Would you blame the hammer because the nail is blunt?

Cedric’s having another go at JUnit Again he misses the point: extensions to JUnit are not JUnit itself, and JUnit can’t be blamed for people extending it to the wrong way.

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Programming by difference

I’m currently working my way through Michael Feathers Working Effectively With Legacy Code. Damn good book, BTW. Anyway, this was this section on “programming by difference” that got my thinking while reading it.

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Never use a working template

A common feature of many IDE are templates, which greatly speed writing code. People often create their own “cut-and-paste” templates as well.

An important rule to remember here is that no template should ever “work” out of the box. This way, if (for whatever reason!) you don’t fill it in, you know it will fail fast. This helps avoid bugs that can be quite subtle: template code which fails slowly. 🙂
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Hibernate named queries rock

I’m now working on my second project with Hibernate, having delivered the first, and I’m playing with some of the features I didn’t have time to figure out last time. And I have to say: named queries rock, big time.

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Creational vs access patterns, and other diversions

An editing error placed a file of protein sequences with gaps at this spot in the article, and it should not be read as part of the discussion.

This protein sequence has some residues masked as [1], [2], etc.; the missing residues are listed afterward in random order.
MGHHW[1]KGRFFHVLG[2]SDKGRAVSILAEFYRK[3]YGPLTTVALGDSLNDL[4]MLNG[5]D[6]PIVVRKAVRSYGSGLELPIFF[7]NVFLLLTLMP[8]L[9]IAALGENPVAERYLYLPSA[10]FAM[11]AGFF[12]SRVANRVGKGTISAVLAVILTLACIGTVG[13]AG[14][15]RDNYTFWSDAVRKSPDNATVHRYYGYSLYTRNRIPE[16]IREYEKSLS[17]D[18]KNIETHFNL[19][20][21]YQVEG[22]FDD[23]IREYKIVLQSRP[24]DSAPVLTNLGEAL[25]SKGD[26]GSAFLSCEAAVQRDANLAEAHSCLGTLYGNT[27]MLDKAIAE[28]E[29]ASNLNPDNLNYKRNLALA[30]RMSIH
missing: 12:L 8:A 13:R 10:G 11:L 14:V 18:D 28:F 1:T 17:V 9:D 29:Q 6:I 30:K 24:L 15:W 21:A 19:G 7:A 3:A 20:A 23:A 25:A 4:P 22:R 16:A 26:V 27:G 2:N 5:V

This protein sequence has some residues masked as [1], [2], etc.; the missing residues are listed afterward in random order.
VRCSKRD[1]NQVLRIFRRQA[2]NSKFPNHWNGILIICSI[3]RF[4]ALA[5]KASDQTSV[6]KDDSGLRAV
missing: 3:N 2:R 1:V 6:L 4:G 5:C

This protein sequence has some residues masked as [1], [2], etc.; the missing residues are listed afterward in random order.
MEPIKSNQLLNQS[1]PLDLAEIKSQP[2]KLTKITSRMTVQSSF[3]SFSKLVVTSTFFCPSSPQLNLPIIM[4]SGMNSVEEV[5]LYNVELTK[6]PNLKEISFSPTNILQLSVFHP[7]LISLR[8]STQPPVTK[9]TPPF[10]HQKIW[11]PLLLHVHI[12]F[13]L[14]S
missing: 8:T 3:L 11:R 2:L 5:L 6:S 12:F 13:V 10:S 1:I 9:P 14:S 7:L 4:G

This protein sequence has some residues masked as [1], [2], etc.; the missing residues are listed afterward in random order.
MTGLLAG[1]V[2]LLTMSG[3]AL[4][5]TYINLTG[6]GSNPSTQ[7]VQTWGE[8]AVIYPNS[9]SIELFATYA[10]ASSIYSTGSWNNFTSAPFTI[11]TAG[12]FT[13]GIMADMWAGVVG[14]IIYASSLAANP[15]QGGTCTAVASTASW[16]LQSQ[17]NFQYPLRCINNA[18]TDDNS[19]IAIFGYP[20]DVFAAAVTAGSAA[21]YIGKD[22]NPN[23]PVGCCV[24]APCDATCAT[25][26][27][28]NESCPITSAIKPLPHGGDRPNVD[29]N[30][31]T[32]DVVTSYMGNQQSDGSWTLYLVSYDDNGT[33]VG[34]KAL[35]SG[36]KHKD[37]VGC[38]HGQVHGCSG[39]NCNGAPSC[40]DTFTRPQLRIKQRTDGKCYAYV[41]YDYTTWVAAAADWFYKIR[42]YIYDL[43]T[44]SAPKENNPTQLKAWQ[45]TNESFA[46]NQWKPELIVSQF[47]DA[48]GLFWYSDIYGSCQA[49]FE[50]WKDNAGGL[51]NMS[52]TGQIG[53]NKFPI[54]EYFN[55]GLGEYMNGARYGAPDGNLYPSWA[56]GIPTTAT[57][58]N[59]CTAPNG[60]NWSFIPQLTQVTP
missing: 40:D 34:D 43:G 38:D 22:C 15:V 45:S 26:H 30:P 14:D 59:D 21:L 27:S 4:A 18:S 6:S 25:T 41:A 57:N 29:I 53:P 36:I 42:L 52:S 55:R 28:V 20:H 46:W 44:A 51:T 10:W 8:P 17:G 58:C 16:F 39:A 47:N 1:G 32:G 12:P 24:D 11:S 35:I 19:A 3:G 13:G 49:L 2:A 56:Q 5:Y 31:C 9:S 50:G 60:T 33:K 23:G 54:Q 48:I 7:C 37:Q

A little while back, I blogged about how static and singleton are not synonymous, and one of the things I mentioned in there was the concept of an “access pattern”. This is a term I’ve been kicking around for a while (in person, anyway… I think that was the first time I’d written about it), and I wanted to explore it a bit more here.
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“Pass-the-parcel” exceptions.

Hani makes a surprisingly unbilish point about wrapped exceptions Wrapping already wrapped exceptions isn’t the best idea in the world.

This technique reminds me of the children’s game of “Pass the Parcel”, where you put multiple layers of wrapping on a gift, and the children never know when they will reach the last one.

I’m as guilty of this as the next person, but I think in future I will modify the constructors of my wrapping exceptions so that if a cause already exists, it uses that as the cause, not the one supplied…

(FWIW, I’m not against wrapping exceptions; what is an ObjectNotFound at one layer is a ConfigurationException at another, and should be reflected as such).

This may, of course, just be a stupid idea, but it’s worth exploring.